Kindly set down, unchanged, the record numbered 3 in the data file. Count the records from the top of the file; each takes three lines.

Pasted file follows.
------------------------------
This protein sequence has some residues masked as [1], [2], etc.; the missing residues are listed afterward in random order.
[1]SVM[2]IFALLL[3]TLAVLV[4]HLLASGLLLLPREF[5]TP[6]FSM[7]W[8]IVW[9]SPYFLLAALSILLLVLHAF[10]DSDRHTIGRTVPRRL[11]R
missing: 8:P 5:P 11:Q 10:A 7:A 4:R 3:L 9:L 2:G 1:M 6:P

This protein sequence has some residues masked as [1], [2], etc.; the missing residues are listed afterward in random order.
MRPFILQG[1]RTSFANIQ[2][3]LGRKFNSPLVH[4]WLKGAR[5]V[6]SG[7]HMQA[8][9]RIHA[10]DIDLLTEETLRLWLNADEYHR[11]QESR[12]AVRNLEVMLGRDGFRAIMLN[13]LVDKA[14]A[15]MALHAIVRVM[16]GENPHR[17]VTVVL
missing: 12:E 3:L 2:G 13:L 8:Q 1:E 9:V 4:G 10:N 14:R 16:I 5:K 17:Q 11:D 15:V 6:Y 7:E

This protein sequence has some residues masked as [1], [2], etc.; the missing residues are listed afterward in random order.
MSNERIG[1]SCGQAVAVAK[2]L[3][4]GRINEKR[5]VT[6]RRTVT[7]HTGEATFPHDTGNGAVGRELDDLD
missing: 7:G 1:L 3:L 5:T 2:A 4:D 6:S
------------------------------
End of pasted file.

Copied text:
This protein sequence has some residues masked as [1], [2], etc.; the missing residues are listed afterward in random order.
MSNERIG[1]SCGQAVAVAK[2]L[3][4]GRINEKR[5]VT[6]RRTVT[7]HTGEATFPHDTGNGAVGRELDDLD
missing: 7:G 1:L 3:L 5:T 2:A 4:D 6:S